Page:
Ageing in the right place–a prototype of a web-based housing counselling intervention for later life

Research output: Contribution to journalArticle


Background: Despite a strong desire among most older adults to age in place, there are few widely available services to support planning and preparing for one’s future housing needs. Objective: To develop a prototype of a web-based housing counselling intervention for use in later life, by employing a user-centred design. Material and Methods: As the first step in intervention development, we employed a development process based on research circle methodology. Nine older adults participated in three sessions. Findings from literature reviews, a meeting with a technology and design panel (n = 6) and interviews with representatives of nonprofit organizations, companies, and municipalities (n = 7) served as discussion points. Result: An on-paper prototype was derived, composed of the THINK, LEARN and ACT module reflecting different stages of the decision-making process. Each module addressed preferences, health, home and social and financial resources. Key design features and theoretical underpinnings were included. Conclusion and Significance: A user-centred design process can result in services that are aligned with older adults’ preferences for obtaining housing information. Services for planning and preparing future housing needs have the potential to increase older adults´ well-being at home as well as reduce costs for care and housing provision by the municipalities.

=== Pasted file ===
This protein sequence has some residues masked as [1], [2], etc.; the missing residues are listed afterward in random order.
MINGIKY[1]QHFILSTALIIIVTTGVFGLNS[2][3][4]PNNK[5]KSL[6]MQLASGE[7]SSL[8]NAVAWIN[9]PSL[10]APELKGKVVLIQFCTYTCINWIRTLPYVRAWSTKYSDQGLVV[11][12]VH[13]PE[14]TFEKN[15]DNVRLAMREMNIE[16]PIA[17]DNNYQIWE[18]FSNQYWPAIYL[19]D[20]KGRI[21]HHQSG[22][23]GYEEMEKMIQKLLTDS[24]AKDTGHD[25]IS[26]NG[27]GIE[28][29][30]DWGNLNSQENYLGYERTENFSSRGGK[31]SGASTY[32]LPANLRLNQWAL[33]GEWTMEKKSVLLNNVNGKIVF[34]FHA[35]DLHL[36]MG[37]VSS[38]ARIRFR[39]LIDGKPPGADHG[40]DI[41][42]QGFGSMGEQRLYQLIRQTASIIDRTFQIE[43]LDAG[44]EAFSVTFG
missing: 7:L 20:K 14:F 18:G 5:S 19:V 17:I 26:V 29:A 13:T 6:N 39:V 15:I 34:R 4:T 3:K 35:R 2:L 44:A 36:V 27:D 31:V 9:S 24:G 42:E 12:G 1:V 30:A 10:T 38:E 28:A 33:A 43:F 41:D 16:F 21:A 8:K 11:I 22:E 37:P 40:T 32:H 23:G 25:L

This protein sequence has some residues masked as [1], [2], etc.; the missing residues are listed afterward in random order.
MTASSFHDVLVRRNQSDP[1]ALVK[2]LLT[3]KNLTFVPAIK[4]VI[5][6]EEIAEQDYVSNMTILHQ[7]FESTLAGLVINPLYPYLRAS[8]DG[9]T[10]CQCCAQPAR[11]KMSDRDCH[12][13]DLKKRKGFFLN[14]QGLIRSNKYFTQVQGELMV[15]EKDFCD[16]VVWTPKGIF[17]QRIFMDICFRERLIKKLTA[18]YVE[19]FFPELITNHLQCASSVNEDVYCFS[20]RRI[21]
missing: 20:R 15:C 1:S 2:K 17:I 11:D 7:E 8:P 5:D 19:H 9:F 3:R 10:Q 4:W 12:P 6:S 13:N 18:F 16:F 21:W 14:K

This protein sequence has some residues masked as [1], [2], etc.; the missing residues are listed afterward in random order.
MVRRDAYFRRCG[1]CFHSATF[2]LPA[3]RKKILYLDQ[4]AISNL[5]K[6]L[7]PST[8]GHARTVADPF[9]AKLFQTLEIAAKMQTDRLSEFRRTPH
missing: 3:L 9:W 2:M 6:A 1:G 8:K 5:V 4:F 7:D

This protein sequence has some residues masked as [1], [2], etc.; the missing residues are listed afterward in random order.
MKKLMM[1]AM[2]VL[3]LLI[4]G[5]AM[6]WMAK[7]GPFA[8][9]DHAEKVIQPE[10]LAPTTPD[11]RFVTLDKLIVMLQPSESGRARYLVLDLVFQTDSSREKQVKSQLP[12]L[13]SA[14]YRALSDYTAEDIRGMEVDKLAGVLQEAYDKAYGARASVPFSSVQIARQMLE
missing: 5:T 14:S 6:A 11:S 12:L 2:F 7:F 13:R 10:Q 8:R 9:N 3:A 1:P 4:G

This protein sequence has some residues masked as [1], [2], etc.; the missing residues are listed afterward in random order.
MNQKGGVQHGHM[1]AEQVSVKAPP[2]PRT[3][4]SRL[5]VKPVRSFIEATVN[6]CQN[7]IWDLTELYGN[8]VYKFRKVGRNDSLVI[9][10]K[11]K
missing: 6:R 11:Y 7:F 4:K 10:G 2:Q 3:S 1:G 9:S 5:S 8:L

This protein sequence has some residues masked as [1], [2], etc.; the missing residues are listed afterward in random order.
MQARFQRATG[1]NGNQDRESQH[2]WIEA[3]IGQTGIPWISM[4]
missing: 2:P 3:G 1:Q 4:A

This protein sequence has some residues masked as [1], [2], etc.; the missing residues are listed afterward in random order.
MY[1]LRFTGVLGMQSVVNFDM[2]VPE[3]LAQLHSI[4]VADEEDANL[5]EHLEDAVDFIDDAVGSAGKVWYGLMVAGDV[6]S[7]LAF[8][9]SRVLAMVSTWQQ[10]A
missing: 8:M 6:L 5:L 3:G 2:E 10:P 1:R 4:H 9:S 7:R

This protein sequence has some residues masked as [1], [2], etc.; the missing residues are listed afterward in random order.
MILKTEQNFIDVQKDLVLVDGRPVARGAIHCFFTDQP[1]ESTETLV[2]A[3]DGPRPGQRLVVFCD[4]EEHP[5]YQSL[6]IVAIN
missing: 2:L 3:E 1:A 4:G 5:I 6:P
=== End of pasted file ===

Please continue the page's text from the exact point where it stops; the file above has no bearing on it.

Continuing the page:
External organisations
  • Johns Hopkins University
  • Drexel University
  • Umeå University
  • Municipality of Östersund
Research areas and keywords

Subject classification (UKÄ) – MANDATORY

  • Occupational Therapy
  • Social Work


  • assisted living facilities, community-living, decision-making, home modifications, housing preferences, nursing home, Relocation, research circle methodology, user-centred
Original languageEnglish
JournalScandinavian Journal of Occupational Therapy
Publication statusE-pub ahead of print - 2019 Jul 15
Publication categoryResearch